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Study: Tech skills bringing in bigger bucks

Employers are dishing out more dollars to IT workers amid "concerns about retention of talent," study shows.

Pay for technical skills is increasing amid concerns about retaining employees, according to a study released Monday.

Pay for certified technical skills grew 6 percent in the first three months of 2005 and 4 percent for the 12 months ended April 1, said research consultancy Foote Partners. The study of market values for more than 170 skills involved 48,000 IT workers in North America and Europe, according to Foote Partners.

Several factors are behind the rise in pay for skills, said David Foote, the firm's co-founder and president. "Probably the most obvious has been the economy and the return of hiring and concerns about retention of talent connected to legacy systems and critical technology and business initiatives," Foote said in a statement. "But it's really much more than that...Employers are once again investing in onshore applications development skills notwithstanding their desire to offshore some applications and business processes."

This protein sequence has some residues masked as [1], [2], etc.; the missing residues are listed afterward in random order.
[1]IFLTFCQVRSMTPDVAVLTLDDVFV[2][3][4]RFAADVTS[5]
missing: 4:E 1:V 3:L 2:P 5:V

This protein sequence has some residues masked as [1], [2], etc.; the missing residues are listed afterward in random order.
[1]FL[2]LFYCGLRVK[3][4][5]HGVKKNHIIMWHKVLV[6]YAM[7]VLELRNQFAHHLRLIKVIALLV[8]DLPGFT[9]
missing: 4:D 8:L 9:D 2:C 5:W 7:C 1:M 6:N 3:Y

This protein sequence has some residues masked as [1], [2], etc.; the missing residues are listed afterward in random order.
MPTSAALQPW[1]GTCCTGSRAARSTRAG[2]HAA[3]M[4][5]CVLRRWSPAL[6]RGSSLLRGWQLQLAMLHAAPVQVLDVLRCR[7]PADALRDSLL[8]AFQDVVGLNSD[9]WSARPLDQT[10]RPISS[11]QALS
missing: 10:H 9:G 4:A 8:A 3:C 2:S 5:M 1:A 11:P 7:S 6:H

News about pay for technology workers has been mixed recently. The same is true about reports on employment for techies and predictions about the future of such careers.

Last fall, an analyst at research firm Gartner predicted a shortage of technology professionals in the United States in the near future, thanks to factors such as declining student interest in the tech field.

But a study in 2004 from research organization Rand did not find evidence that shortages of scientific, technical, engineering and mathematics personnel in the U.S. work force were on the horizon. And recently Gartner predicted that by 2010, the number of IT staff in the profession will shrink by 15 percent.

According to the latest Foote study, companies are keen to see more than just tech skills. Employers are "demanding more industry-specific experience to go with tech skills mastery, and even systems-specific solutions experience within an industry, which is a fairly new development on the scale that we've been seeing it," Foote said in a statement.